A datacenter is a centralized repository, either physical or virtual, for the storage, management, and dissemination of data and information. The facility is used to house computer systems and associated components, such as telecommunications and storage systems.
Data centers and technology companies meeting the following criteria may be eligible for TVA's most competitive rates:
• Power demand over 1,000 kilowatts
• Average monthly load factor of 80 percent or higher
The Tennessee Valley Authority has named 100 acres of land adjacent to Northeast Alabama Community College between Fort Payne and Scottsboro to its list of data center sites deemed "ready to recruit."
The designation means the site is ideal for building and operating a "data center," referring to facilities that house computer systems to store data for Internet companies, financial transaction processors and various high-tech industries.
NACC President Dr. David Campbell said school officials are happy to be connected with the site and to be part of its future.
"We're a comprehensive community college, and this fits right into the mission of the college," Campbell said.
"It's a very positive development for the college and the area," he said. "There's an industrial park adjacent to the college, and we're looking at industrial recruitment."
NACC, which has a fall enrollment of about 3,200, will be ready to become a training partner with any incoming industries, he said.
"We have the Internet capacity and the students to be a workforce for the data center. We do a lot of workforce training, so, of course, that will tie in very well to a data center," he said.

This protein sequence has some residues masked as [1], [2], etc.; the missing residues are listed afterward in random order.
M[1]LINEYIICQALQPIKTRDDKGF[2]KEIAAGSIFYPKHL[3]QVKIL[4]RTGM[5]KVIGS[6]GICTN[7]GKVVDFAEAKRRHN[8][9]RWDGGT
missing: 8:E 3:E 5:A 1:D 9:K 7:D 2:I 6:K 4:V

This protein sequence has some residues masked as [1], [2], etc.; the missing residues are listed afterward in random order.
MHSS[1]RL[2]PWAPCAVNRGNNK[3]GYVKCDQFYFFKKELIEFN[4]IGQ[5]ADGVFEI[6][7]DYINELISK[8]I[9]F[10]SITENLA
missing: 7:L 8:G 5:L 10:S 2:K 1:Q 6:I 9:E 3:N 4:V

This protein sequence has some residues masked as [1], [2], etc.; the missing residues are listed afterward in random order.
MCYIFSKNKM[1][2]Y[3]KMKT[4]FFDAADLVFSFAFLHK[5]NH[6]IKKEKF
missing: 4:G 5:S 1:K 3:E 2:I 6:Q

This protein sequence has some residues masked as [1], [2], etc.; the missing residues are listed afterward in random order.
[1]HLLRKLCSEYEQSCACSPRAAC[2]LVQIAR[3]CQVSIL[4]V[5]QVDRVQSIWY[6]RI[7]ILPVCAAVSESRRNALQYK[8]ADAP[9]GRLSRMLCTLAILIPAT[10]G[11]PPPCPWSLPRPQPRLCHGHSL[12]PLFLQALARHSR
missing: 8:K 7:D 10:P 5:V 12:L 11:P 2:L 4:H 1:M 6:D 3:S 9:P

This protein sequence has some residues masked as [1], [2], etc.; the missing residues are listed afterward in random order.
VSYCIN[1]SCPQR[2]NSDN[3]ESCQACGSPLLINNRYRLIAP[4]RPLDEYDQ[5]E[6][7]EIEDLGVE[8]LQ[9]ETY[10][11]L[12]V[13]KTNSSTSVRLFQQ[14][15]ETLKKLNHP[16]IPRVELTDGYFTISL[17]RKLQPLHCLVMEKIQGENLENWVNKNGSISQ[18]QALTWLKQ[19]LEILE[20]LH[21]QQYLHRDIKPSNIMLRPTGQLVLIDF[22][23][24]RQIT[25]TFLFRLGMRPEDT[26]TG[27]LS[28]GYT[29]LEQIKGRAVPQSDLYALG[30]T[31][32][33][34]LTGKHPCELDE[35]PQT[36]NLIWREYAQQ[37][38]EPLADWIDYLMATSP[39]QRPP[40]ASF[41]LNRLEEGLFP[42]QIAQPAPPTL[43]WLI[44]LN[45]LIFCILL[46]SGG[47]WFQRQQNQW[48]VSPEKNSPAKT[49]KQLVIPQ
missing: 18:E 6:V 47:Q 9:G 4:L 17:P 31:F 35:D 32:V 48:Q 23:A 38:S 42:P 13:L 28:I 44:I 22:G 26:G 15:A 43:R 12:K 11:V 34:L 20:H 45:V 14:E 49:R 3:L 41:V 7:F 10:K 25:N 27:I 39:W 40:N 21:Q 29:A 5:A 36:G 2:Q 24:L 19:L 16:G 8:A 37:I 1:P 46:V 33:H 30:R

The application was a joint effort of the Jackson County Economic Development Authority and the DeKalb County Economic Development Authority, which formed a joint committee to pursue the designation, officials said.
Being designated "ready to recruit" is "a tremendous help because there's not that many data centers selected," the DeKalb County EDA director said of the 21 sites identified so far by TVA's contractor, Chicago-based Deloitte Consulting.
"We are always looking for opportunities to give Jackson County a competitive edge, and this designation will immediately give us an advantage when data center companies are looking for an optimal site," Jackson County Economic Development Authority President Dus Rogers said.
"This designation proves we have done a lot of due dilligence. That kind of lowers the risk for prospects who are considering a site by having a lot of the documentation done for environmental studies, geological soil boring, geotechnical tests," he said. "It's pretty much a prepared site."
Most of the sites identified as data centers in the Tennessee Valley are in rural communities where there is less congestion and operating costs tend to be less.
Durham's counterpart in Jackson County echoed his sentiments.
"It is our economic development role to help communities like Jackson County be prepared for growth opportunities and promote their community's assets and strengths to data centers and other targeted companies," TVA Economic Development senior vice president John Bradley said in a release on the designation.
Contact staff writer Ben Benton at bbenton@times free press.com or 423-757-6569.